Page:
Over the last year, Nicole McVan and I have done a lot of thinking and writing about some of the ills of fundraising that we have personally experienced and witnessed. We believe many of these things act as hindrances to the inclusion and equity that many in our sector purport to want to champion. In fact, we even created a Community of Practice as a dedicated space for collective wisdom focused on dismantling harmful aspects of philanthropy.
Make no mistake, we do not rail against fundraising as profession or the positive impacts that philanthropy has in our communities and societies. We do wish to point out that there are a number of harmful “best practices” that were taught to us, and continue to perpetuate in fundraising and philanthropy. These practices have been developed from collective learning in a colonial and capitalist system that oppresses entire communities and values wealth creation over equity, our natural world and safety for everyone.
Furthermore, these “best practices” are so ingrained in our profession that they rarely are even examined, let alone critiqued; for example, “the donor is always right.” I can honestly say that donor-centricity and the donor always being right (borrowing from the retail mantra: the customer is always right) were part of the fundraising 101 education I received on the job when I made the transition from public health into fundraising (an unusual career path and story for another time). These were practices I rarely questioned. Keeping or losing donors were the linchpins to achieving my annual fundraising goals.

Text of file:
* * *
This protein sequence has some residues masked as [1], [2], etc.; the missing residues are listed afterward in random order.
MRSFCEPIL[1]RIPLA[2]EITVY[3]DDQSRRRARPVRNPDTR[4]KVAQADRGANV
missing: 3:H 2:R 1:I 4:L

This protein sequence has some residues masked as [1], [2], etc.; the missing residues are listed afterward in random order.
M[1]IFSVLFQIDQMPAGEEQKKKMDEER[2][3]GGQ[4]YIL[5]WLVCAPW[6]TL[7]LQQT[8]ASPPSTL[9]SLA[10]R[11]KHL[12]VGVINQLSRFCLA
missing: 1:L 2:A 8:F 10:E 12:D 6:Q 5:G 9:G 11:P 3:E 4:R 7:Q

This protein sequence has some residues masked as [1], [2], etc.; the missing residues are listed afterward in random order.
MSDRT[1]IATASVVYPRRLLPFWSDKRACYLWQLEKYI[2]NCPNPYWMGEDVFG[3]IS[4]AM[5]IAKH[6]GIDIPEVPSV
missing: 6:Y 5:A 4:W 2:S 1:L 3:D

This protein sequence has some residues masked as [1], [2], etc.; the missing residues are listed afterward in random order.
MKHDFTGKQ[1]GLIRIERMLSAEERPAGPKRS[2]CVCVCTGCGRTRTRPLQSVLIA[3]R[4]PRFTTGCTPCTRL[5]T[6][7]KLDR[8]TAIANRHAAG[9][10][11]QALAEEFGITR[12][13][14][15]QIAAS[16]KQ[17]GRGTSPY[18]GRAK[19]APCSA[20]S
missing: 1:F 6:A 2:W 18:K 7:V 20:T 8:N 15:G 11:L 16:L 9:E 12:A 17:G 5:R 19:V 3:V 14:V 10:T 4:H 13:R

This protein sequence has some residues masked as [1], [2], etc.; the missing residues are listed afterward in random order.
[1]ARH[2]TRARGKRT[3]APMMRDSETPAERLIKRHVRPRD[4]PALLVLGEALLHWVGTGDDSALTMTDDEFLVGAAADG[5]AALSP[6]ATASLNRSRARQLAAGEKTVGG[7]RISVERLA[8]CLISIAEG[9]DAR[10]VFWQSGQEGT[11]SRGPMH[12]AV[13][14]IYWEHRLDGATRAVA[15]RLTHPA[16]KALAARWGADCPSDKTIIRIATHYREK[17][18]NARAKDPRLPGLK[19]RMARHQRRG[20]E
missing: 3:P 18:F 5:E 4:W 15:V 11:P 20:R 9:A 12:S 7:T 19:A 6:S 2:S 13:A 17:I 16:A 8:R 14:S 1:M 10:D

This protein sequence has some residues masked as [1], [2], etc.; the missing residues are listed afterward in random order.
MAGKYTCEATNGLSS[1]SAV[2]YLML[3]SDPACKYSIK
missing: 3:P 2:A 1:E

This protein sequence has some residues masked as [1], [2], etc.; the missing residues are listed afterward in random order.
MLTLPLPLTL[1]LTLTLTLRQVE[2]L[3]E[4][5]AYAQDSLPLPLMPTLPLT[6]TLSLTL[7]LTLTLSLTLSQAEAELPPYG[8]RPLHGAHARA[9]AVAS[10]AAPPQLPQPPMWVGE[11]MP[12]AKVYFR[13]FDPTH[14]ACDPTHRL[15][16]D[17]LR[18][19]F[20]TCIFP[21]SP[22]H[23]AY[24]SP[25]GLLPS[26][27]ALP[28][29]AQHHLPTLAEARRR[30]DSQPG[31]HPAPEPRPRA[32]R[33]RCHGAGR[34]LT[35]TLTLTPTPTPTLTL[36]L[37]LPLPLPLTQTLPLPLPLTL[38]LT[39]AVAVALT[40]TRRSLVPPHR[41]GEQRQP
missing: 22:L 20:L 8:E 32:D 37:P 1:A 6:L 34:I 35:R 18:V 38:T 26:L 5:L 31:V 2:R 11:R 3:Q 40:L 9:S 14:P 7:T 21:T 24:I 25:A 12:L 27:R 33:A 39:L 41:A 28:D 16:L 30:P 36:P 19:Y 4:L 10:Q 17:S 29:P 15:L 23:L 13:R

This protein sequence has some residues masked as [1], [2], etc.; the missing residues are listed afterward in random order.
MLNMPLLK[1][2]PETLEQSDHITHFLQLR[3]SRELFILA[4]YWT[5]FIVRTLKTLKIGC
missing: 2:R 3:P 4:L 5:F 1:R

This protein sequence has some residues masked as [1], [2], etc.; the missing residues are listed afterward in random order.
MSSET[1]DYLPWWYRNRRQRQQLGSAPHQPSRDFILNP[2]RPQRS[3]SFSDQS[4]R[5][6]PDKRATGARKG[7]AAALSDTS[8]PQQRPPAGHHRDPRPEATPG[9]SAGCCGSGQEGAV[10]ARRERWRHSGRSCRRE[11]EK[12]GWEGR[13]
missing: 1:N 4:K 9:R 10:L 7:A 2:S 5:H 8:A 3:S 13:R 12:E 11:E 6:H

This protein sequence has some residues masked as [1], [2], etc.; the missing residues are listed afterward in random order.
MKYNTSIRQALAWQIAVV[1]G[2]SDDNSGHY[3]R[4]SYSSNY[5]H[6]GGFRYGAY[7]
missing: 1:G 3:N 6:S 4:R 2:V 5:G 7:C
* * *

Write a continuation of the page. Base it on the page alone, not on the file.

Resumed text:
Over the last few years my own maturation in the sector, the confidence attained through positional leadership and the credibility gained from fundraising success and participation in sectoral leadership tables and conversations enabled me and my colleague Nicole to re-consider these “best practices.” We were left with the notion that certain fundraising fallacies deepen inequity, create harm, and weaken our effectiveness and happiness in our roles. They also hold us back from real and authentic connections with our donors and prevent us from creating a relationship that invites the donor into the work in a meaningful way.
To learn more about why and how fallacies including: resources are scarce and we must fight each other for funding, and the donor is always right, restrict our ability to make real and lasting change for our causes register for our free webinar hosted by iWave. Consider joining our twice-monthly Community of Practice - open to anyone worldwide. In this webinar and the Community of Practice we will unlearn undermining practices and re-imagine philanthropy that is based on an anti-oppression practice, centered around community that is more effective at engaging and inspiring our donors.
Tanya Hannah Rumble , CFRE (she/her) is a fundraising leader who has raised millions for some of Canada's largest charities. Tanya is passionate about equity, diversity and inclusion; and power and privilege and how these intersect with philanthropy.